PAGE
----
Although previous studies suggested that psychiatric day hospital care is a valuable alternative to inpatient treatment, its effectiveness for elderly patients is disputed. Small number of cases, poor definition of the psychotherapeutic setting, and absence of systematic assessment at different time points may explain the observed discrepancies. We performed an assessment of a psychiatric day hospital treatment combining individual and group psychotherapy in a series of 122 elderly depressed outpatients.
The Geriatric Depression Scale, Short Form Survey, as well as a Therapeutic Community Assessment Scale and Group Evaluation Scale were repeated at admission, 3, 6, 12 months and discharge. The day hospital program was based on psychotherapeutic treatment combining individual and group settings. All patients presented with major depression or a depressive episode of bipolar disease. Variables included severity of depressive symptoms, quality of life, adhesion to therapeutic community treatment and progress in groups of psychotherapy, art-therapy, and psychomotricity.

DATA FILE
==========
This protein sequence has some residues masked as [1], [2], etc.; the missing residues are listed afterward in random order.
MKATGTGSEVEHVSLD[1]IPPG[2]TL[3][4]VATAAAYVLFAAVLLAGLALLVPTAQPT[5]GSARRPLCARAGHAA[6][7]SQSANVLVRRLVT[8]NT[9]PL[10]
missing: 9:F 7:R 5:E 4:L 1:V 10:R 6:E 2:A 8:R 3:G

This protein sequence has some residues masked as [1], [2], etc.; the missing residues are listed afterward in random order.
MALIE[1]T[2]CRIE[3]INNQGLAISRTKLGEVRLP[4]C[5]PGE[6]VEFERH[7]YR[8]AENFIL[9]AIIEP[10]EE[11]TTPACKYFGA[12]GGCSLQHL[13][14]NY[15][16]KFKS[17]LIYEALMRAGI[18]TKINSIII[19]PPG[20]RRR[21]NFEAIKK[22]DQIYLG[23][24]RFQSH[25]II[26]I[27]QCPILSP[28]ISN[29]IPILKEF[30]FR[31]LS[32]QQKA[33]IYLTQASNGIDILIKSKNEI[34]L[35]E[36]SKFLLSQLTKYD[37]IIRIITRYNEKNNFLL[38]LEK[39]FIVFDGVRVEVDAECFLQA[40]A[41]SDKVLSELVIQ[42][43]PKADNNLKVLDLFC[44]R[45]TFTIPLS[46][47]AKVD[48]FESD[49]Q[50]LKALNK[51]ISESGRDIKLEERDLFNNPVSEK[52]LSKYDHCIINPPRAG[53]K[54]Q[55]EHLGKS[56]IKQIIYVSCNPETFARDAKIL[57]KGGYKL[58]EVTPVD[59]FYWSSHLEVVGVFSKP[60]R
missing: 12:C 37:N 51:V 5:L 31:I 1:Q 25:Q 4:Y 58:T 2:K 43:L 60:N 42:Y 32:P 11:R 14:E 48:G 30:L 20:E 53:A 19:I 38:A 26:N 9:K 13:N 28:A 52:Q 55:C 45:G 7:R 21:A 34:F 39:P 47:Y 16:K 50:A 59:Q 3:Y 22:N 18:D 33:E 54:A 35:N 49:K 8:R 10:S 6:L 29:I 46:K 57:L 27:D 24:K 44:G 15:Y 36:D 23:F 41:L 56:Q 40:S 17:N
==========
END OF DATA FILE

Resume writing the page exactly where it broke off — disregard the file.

There was a significant reduction of depressive symptoms, and improvement in mental quality of life across all time points studied. Adhesion to therapeutic community increased from admission to discharge. This was also the case for the progress in group therapy for all three groups used, yet the evolution of this parameter at intermediate time points was highly variable. Neither demographic characteristics, nor pharmacological treatment or presence of stressful life events predicted the clinical improvement.
Psychotherapeutic care program in day hospitals may improve clinical status and quality of life in elderly depressed patients. Copyright © 2008 John Wiley & Sons, Ltd.